Madina Lake – ‘The Beginning Of New Endings’

By Louis Kerry

A blast from emo past circa 2007, Madina Lake were once Scuzz TV’s hall of famers, with captivating videos and plenty of sell out shows thanks to their charismatic live performances. The poster boys of a scene filled with eyeliner, studded belts and shouting at your dad, they were tipped for greatness, and had the heartstring-pulling hits to back it up.

As time moved on, so did most of the scene, and all the Aidens and Kill Hannahs went on to different projects. By 2013 Madina Lake were on an indefinite hiatus, and the shattered remains of noughties emo became nothing more than Slam Dunk Fest nostalgia acts.

It’s been almost a decade since the band’s last full length release, and emo is no longer such a dirty word. Following the beginnings of their reunion a few years back, Madina Lake have woken up from hibernation and marked their official comeback with a brand new EP, ‘The Beginning Of New Endings’.

‘Playing With Fire’ slams straight into where they left off – this atmospheric and high-octane opening track has all the energy of their younger selves. With a fun breakdown at the end of the track, the band make their all or nothing mission statement clear.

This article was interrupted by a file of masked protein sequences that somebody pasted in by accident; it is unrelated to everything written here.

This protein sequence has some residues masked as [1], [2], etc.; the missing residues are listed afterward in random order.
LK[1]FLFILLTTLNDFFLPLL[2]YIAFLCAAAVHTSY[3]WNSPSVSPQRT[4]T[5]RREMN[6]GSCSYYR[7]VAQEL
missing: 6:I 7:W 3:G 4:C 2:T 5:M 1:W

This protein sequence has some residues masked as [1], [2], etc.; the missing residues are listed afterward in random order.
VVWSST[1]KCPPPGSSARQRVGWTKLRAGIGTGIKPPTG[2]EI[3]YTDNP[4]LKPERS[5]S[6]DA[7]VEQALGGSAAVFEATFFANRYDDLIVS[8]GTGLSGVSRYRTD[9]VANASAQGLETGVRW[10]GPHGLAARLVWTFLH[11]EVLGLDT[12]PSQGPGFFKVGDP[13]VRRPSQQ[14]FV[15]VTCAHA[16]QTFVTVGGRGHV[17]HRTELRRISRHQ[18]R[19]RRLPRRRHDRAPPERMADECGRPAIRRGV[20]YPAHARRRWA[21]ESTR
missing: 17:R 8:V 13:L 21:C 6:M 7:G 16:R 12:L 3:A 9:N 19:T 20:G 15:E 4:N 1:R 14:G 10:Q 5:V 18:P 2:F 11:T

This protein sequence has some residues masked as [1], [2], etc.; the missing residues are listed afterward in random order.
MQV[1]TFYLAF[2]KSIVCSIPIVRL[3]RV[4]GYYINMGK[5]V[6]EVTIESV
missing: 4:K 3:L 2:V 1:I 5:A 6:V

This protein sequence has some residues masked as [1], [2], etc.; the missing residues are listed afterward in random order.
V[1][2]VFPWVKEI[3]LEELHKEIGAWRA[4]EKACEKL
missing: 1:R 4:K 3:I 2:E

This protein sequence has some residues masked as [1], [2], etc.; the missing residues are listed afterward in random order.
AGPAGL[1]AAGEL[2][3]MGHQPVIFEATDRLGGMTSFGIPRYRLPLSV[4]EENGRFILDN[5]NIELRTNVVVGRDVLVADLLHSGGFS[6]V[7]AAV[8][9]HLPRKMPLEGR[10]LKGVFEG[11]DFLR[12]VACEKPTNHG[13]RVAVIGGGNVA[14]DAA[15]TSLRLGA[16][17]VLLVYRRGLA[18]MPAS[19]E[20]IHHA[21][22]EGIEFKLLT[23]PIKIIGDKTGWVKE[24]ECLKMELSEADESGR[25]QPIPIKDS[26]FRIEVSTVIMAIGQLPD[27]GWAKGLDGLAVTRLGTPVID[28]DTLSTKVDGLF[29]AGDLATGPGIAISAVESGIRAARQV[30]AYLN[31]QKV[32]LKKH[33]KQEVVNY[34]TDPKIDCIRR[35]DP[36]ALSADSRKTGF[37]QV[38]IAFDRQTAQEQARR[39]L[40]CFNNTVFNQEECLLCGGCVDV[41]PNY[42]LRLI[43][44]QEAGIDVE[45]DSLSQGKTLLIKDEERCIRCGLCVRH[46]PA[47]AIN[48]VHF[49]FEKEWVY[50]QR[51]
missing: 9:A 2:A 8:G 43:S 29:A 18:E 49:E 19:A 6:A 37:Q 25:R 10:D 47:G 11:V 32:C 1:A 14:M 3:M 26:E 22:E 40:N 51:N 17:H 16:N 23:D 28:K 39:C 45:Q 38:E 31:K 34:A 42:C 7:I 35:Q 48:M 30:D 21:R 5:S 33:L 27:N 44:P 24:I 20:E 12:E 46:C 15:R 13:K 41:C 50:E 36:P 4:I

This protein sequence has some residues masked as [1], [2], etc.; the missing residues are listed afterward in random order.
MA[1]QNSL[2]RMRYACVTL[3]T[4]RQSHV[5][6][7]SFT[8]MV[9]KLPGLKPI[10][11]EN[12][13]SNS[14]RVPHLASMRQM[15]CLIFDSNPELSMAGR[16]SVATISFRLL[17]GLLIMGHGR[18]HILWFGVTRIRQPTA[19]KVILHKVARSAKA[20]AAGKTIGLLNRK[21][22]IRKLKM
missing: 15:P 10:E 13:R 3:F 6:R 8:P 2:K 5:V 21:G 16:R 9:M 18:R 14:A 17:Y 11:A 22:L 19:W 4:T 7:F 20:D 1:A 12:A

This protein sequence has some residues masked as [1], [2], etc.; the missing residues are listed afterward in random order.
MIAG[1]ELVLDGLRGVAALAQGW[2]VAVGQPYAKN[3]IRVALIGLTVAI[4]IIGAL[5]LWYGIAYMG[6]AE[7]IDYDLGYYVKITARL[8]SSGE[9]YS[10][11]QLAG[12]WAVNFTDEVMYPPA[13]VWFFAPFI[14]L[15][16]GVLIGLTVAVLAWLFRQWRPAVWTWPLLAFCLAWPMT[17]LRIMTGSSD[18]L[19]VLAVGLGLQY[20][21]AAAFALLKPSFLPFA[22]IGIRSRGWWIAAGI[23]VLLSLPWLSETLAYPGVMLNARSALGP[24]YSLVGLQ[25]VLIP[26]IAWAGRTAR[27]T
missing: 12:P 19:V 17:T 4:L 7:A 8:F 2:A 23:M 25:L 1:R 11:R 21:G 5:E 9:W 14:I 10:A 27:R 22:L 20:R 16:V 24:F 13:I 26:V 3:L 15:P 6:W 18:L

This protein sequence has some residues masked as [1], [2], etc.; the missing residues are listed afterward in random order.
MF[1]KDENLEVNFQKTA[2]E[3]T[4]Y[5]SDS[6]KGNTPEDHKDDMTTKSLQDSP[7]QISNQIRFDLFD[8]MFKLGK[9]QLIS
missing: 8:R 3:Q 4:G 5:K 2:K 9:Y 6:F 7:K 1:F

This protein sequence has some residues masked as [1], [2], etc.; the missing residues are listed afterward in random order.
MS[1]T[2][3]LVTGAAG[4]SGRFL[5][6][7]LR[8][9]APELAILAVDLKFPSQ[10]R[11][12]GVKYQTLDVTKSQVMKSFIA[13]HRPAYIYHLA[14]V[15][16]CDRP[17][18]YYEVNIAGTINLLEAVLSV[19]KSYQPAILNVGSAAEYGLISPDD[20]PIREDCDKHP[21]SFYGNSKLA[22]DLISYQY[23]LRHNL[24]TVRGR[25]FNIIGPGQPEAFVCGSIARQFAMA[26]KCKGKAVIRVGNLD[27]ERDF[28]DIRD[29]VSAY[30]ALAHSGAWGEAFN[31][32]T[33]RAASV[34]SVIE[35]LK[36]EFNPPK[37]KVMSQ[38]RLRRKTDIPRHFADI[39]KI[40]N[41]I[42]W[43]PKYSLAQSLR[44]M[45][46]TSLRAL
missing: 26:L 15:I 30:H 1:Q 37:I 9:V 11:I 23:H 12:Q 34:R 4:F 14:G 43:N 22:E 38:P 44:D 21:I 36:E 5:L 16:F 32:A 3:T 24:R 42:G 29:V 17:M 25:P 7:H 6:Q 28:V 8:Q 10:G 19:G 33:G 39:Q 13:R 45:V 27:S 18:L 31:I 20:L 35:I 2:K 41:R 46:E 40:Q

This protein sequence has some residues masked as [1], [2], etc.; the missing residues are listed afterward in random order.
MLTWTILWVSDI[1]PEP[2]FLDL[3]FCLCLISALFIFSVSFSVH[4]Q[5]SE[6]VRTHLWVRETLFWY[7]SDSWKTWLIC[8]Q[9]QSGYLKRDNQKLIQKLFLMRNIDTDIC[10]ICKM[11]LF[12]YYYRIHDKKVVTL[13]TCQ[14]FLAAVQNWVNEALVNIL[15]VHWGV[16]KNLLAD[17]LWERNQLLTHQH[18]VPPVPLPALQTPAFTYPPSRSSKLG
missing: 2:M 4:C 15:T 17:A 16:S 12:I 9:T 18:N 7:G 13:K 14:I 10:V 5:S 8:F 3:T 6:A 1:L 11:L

Vintage Madina Lake with a relentless approach, ‘Love is War’ has a surprisingly heavy intro, featuring a riff that gives them a thrash metal badge of honour. As you headbang to Mateo Camargo’s impressive guitar work, front man Nathan Leone keeps things in check with lyrics that are as emotional as ever – time to wipe away the tears and running mascara just like old times, this track is the most reminiscent of their original run.

As well as crafting an anthemic chorus, ‘Heart of Gold’ displays Leone’s genuinely inventive lyrics that are potentially a career best for the band. The drum breaks from new recruit Chris Morris adds a lease of life to the song at all right moments, and this track marks where the band are stylistically better than any other.

Unfortunately, Leone still falls short vocally – the singer’s unique style is something that always let them down in the past, and that trend has continued here. Their most sentimental fans will continue to love this, but it’s not welcoming to a more casual listener who’s more familiar with either the polished vocalists of arena rock, or something grittier from the metal corner of the alternative world. A purgatory for mediocre vocal chords.

Trying to reignite the depth of storytelling they were best known for, the EP ends on an unfortunate whimper with an eight minute self-indulgent mess named ‘Tiny Weapons’. It’s a collection of tidy ideas and cohesive musicianship that misses the mark, trailing off into an excessive void. At this point, Leone has gone beyond an acceptable amount of time doing his trademark quiet, whisper-like vocals instead of singing with any actual power behind it- sadly, the band’s reliance on slow builds doesn’t pay off when the crescendo is an off key chorus.

For better or worse, Madina Lake are back. There’s nothing wrong with nostalgia, we are all indebted to the bands that soundtracked our youths, and this EP is an expressive outpouring from a band not ready to be remembered solely for their past accomplishments. While it’s a little rough around the edges with some bad habits that need buffing out, ‘The Beginning of New Endings’ is proof that Madina Lake still have a bigger story to tell.

Louis Kerry

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